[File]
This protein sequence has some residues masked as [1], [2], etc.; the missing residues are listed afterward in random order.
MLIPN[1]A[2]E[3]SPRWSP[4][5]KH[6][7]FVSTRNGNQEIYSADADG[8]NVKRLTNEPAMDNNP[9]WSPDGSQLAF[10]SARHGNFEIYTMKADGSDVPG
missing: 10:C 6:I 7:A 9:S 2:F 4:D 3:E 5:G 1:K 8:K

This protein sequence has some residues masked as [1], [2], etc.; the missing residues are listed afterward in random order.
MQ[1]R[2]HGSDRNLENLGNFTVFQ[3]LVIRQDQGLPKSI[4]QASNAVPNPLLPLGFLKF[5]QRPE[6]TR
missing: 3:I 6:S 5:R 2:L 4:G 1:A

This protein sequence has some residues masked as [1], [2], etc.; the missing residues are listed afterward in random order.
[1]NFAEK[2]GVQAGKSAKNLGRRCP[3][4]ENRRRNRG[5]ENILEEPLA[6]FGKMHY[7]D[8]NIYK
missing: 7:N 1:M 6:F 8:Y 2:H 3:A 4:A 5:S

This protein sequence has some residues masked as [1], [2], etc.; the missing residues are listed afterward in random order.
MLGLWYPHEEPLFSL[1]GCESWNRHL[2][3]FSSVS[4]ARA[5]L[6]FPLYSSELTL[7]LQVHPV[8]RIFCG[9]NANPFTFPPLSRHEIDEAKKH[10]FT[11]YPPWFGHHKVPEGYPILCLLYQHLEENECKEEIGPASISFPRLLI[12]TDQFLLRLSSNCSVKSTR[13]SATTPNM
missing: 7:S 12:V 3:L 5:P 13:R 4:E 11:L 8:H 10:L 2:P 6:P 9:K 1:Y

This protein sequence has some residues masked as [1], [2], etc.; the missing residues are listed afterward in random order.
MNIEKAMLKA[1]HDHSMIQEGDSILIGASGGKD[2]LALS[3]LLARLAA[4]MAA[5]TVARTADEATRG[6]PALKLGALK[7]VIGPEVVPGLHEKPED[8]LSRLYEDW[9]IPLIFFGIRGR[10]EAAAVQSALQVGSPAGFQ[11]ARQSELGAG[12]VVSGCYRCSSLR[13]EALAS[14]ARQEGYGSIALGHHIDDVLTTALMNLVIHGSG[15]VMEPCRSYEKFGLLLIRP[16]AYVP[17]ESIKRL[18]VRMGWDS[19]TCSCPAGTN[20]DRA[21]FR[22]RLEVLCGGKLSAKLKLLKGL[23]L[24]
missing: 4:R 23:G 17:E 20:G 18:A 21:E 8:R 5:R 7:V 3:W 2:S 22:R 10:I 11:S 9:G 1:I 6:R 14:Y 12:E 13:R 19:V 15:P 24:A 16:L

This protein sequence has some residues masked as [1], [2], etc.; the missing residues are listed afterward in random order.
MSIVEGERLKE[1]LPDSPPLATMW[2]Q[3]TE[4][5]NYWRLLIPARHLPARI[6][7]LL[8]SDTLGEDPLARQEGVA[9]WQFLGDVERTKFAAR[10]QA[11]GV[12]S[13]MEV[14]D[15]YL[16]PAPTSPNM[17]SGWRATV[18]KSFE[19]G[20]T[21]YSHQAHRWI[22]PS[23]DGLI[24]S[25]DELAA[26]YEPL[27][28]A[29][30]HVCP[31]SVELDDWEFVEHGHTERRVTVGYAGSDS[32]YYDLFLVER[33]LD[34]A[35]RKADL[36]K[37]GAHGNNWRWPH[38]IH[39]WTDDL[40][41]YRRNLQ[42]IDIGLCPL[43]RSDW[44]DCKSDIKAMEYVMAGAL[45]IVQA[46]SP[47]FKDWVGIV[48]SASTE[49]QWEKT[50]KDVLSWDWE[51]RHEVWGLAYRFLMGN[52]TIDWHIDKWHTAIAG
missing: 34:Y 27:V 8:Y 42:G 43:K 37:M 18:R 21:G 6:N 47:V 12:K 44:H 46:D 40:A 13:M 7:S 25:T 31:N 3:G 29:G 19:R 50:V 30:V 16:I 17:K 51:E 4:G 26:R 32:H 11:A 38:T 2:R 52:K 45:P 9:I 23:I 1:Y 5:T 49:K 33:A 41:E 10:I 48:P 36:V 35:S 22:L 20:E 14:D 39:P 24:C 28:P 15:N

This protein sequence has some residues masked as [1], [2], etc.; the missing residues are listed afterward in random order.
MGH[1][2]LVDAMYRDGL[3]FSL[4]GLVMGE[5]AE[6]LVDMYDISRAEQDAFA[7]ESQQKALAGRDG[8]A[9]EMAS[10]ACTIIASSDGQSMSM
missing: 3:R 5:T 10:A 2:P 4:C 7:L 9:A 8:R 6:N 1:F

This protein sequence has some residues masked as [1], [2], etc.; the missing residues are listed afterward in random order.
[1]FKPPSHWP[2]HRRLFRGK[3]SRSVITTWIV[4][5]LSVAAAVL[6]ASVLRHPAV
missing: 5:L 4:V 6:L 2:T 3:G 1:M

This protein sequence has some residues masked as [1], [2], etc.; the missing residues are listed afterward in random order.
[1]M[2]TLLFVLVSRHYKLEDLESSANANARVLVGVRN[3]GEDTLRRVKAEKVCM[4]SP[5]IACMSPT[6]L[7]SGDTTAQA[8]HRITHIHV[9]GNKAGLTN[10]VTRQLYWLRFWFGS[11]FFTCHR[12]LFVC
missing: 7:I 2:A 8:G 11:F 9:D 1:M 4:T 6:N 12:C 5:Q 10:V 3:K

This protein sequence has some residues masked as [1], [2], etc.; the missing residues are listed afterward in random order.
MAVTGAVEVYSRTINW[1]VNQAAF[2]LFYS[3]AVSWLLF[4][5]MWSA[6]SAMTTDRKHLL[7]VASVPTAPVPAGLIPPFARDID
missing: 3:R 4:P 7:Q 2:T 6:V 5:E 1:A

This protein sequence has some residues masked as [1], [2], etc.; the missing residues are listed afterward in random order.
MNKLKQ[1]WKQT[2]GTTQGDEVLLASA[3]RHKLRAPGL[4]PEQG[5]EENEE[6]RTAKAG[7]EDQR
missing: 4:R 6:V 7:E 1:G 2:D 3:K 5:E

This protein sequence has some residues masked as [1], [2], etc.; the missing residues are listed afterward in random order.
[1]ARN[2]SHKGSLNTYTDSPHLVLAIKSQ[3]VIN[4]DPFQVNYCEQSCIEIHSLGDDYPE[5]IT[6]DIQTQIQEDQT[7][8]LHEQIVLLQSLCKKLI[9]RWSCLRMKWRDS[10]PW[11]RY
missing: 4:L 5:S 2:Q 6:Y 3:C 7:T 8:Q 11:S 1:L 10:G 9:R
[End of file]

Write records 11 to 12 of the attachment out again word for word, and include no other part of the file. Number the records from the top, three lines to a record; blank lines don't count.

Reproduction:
This protein sequence has some residues masked as [1], [2], etc.; the missing residues are listed afterward in random order.
MNKLKQ[1]WKQT[2]GTTQGDEVLLASA[3]RHKLRAPGL[4]PEQG[5]EENEE[6]RTAKAG[7]EDQR
missing: 4:R 6:V 7:E 1:G 2:D 3:K 5:E

This protein sequence has some residues masked as [1], [2], etc.; the missing residues are listed afterward in random order.
[1]ARN[2]SHKGSLNTYTDSPHLVLAIKSQ[3]VIN[4]DPFQVNYCEQSCIEIHSLGDDYPE[5]IT[6]DIQTQIQEDQT[7][8]LHEQIVLLQSLCKKLI[9]RWSCLRMKWRDS[10]PW[11]RY
missing: 4:L 5:S 2:Q 6:Y 3:C 7:T 8:Q 11:S 1:L 10:G 9:R